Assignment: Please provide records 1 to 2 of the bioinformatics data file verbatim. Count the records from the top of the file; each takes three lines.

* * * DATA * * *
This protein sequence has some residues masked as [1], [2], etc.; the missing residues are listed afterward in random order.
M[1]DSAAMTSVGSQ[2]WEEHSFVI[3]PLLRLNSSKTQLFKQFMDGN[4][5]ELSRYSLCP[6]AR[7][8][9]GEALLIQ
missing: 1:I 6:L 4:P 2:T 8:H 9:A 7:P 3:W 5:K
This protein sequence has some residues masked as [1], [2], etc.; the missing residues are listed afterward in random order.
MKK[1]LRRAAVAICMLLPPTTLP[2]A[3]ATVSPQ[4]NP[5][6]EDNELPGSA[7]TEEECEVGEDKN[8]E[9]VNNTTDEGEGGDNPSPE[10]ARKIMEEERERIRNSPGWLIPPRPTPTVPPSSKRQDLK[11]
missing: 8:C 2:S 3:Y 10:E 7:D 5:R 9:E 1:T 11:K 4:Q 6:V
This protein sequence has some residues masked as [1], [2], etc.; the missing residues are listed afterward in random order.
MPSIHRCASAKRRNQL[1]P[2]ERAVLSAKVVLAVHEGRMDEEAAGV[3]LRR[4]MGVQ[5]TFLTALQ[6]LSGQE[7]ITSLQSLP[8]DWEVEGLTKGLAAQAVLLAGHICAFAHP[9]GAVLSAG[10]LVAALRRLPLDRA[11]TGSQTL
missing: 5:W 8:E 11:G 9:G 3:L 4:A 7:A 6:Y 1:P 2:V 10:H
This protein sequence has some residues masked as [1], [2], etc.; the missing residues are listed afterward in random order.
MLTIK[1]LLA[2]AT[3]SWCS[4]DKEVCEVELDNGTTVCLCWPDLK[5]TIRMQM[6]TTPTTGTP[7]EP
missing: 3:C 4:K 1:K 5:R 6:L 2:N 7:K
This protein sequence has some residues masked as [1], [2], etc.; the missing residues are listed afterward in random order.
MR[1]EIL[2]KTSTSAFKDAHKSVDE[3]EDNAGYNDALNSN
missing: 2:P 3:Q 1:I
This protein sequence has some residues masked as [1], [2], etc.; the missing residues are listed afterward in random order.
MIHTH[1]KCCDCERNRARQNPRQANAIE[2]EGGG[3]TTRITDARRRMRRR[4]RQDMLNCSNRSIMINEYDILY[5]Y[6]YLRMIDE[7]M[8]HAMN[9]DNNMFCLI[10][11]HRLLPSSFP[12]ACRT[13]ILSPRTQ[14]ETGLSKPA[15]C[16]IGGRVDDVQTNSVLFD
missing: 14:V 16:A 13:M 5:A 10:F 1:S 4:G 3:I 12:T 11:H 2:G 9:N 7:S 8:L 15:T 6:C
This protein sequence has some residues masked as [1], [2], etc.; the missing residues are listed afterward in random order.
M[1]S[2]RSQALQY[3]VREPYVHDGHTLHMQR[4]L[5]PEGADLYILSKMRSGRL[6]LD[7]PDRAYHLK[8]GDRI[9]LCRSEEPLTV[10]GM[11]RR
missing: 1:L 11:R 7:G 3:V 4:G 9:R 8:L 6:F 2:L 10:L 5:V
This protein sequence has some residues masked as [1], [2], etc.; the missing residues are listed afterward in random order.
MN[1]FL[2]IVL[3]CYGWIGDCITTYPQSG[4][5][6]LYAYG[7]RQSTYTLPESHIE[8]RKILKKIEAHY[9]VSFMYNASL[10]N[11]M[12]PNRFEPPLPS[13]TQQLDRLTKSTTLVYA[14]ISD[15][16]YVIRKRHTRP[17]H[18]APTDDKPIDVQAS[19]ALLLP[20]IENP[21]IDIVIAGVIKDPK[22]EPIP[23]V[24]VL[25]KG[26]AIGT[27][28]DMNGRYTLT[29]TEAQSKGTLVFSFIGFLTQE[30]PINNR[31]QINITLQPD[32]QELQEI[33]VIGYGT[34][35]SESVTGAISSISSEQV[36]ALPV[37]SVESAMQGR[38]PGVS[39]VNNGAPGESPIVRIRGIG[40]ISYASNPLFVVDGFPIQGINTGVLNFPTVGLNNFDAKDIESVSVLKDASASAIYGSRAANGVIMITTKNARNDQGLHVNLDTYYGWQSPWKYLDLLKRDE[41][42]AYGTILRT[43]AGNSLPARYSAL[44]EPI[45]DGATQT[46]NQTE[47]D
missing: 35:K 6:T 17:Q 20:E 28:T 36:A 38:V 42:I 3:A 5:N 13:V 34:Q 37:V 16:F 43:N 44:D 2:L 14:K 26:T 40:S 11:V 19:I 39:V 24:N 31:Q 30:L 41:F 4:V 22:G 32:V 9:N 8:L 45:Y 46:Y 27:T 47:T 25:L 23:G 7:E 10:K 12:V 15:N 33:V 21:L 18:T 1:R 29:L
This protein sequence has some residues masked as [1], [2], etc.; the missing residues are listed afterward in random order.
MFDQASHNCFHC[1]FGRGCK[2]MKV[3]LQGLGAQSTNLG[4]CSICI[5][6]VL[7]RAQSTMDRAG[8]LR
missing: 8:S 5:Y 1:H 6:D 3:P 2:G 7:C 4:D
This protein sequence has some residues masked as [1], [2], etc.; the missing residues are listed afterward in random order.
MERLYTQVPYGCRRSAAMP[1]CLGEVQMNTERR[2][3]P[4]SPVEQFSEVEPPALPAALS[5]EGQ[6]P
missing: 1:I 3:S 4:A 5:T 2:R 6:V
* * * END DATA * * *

This protein sequence has some residues masked as [1], [2], etc.; the missing residues are listed afterward in random order.
M[1]DSAAMTSVGSQ[2]WEEHSFVI[3]PLLRLNSSKTQLFKQFMDGN[4][5]ELSRYSLCP[6]AR[7][8][9]GEALLIQ
missing: 1:I 6:L 4:P 2:T 8:H 9:A 7:P 3:W 5:K
This protein sequence has some residues masked as [1], [2], etc.; the missing residues are listed afterward in random order.
MKK[1]LRRAAVAICMLLPPTTLP[2]A[3]ATVSPQ[4]NP[5][6]EDNELPGSA[7]TEEECEVGEDKN[8]E[9]VNNTTDEGEGGDNPSPE[10]ARKIMEEERERIRNSPGWLIPPRPTPTVPPSSKRQDLK[11]
missing: 8:C 2:S 3:Y 10:E 7:D 5:R 9:E 1:T 11:K 4:Q 6:V